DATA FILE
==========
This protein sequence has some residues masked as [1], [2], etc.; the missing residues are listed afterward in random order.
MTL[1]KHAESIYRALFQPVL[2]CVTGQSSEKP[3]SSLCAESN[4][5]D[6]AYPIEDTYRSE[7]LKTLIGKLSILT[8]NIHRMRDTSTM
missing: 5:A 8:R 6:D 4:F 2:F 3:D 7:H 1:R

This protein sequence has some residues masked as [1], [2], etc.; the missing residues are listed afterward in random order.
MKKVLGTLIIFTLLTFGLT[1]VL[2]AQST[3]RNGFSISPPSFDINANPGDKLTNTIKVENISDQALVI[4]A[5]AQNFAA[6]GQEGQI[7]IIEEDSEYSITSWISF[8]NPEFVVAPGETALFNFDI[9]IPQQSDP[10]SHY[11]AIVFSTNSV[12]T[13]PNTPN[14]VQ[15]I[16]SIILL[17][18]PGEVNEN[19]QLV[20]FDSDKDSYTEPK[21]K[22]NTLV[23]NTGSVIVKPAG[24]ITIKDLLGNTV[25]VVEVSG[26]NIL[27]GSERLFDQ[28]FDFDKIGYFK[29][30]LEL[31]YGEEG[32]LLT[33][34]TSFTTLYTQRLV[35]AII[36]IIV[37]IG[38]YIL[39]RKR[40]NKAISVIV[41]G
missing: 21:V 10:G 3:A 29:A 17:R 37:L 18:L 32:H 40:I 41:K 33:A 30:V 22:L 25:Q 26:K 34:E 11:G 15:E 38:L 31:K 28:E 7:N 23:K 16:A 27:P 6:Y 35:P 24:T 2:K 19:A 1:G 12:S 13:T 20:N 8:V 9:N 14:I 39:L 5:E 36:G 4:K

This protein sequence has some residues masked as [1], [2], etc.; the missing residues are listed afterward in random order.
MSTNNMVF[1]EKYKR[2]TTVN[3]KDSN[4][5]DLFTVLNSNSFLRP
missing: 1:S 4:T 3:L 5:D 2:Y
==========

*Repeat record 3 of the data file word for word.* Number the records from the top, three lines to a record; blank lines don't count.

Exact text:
This protein sequence has some residues masked as [1], [2], etc.; the missing residues are listed afterward in random order.
MSTNNMVF[1]EKYKR[2]TTVN[3]KDSN[4][5]DLFTVLNSNSFLRP
missing: 1:S 4:T 3:L 5:D 2:Y